According to Abhay Sharma, founder of GamingMonk (an Indian gaming company that organizes e-sports tournaments), the company’s videos on Twitch and YouTube routinely get over 300,000 views now, and unique views have also increased. That’s an important statistic for a market that has traditionally been hamstrung because of a lack of audience. “Average watch time by viewers is over an hour per user,” said Harsh Kothari, founder of Neon Gaming.
Career in gaming
In April , ESL (formerly known as the Electronics Sports League) held ESL One in India, a pro-gaming event that is very well known globally. The prize pool for the event was a whopping $300,000, which translates to a little over ₹2 crore. ESL is the world’s largest e-sports company and it entered India a few years ago. While India is just about starting down the path of “professional gaming”, there’s been a rise in the total prize money in tournaments, especially in the last two years.
Neon Gaming’s Kothari says that more brands have entered the space now. For instance, the PUBG Mobile Campus Championship mentioned earlier had been sponsored by Oppo, a smartphone brand. The tournament had a total prize pool of ₹1 crore, and that for a mobile game. PUBG Mobile is among the most popular games in competitions today, Kothari said.
With more events happening, gamers have a better shot at increasing their earnings from playing games professionally. A mobile gamer today can earn from games like PUBG Mobile and eventually graduate to the more serious games on PCs and consoles.
Furthermore, a gamer doesn’t necessarily earn from playing tournaments alone. Streaming, or “casting” games, is a viable source of income globally. Industry stakeholders say they have seen a definite growth in the number of streamers.
In fact, GamingMonk even has a program where it pays gamers salaries to produce a consistent stream of content for people to watch. Ankur Diwakar (JauntyTank) himself is working on a mentorship program, through which he will charge people to train and help gamers build a career in the industry.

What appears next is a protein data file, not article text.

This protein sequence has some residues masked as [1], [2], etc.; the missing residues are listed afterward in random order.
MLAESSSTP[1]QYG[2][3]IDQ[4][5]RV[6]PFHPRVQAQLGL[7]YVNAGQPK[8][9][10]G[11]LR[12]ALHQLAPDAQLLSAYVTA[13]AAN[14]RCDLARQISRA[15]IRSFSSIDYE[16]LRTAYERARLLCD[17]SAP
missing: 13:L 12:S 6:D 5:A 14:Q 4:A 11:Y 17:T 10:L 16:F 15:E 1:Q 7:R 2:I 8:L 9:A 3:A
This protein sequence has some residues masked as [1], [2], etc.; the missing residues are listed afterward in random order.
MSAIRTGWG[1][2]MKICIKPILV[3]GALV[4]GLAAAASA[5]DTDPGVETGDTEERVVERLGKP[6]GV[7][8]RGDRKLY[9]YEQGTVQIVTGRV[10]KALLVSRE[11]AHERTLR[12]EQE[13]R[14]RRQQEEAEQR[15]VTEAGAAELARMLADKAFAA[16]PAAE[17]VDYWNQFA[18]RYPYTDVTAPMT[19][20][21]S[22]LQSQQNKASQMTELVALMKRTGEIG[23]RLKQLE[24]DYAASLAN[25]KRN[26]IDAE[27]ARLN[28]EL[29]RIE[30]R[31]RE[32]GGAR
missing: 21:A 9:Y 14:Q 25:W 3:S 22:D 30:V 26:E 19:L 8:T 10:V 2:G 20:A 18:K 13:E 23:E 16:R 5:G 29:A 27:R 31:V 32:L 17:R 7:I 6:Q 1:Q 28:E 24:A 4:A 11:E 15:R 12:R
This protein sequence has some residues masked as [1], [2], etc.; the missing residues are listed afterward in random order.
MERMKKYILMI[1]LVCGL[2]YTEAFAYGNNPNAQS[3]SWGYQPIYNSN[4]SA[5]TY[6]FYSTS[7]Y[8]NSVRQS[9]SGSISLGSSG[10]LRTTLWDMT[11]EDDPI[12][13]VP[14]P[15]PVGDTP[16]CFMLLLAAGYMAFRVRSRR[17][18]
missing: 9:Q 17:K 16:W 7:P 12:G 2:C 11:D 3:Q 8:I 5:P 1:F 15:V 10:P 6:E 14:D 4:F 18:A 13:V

“In 2018, people weren’t willing to pay to be associated with e-sports. Suddenly, in 2019 everybody is willing to pay,” said Diwakar.
The fact that India is a big market for gaming is no secret, but that’s because the population of the country provides a big market for everything. GamingMonk’s Sharma said that though there are big tournaments happening, one could argue that the scope of earnings hasn’t increased on a monthly basis.
Sharma explained that a lot of companies are running events that last for months and marketing them as high-payout events. However, the prize pool is distributed over several legs held over many months, making the actual possible income quite low.
That said, he says that while the professional e-sports tournaments may not have improved as much as he wanted, competition at the grassroots level is increasing. This allows more casual and enthusiast-level gamers to keep their interest alive.
“By looking at the number of gamers in the country who tune in online to watch live gameplay streams, it’s clear that e-sports is becoming quite popular. However, even though there are many fragmented events taking place offline and online, very few can be compared to similar global events. Professional gaming as a concept is still alien to most parents and even gamers. India is a market with huge potential and many global investors are setting their sights on gaming,” said Sony’s Fisser.
What’s changed in 2019 though is that gaming is being taken seriously. Product makers like Dell, Asus, Lenovo and HP have all brought their newest devices to the Indian market and also host their own gaming events. This adds to the burgeoning number of gaming events that are already happening in the country.
Since many brands want to advertise particularly to the youth, e-sports and gaming present the perfect opportunity. Sharma said there’s been growth in this direction, though a lot more is needed to sustain large-scale gaming tournaments.
In the end, 2019 has been a hit-and-miss sort of year. Diwakar thinks 2020 will be the year when e-sports really begins to peak in the country. Given India’s unique combination of an ongoing mobile revolution and an incredibly young population, it can only go up from here, says Sharma.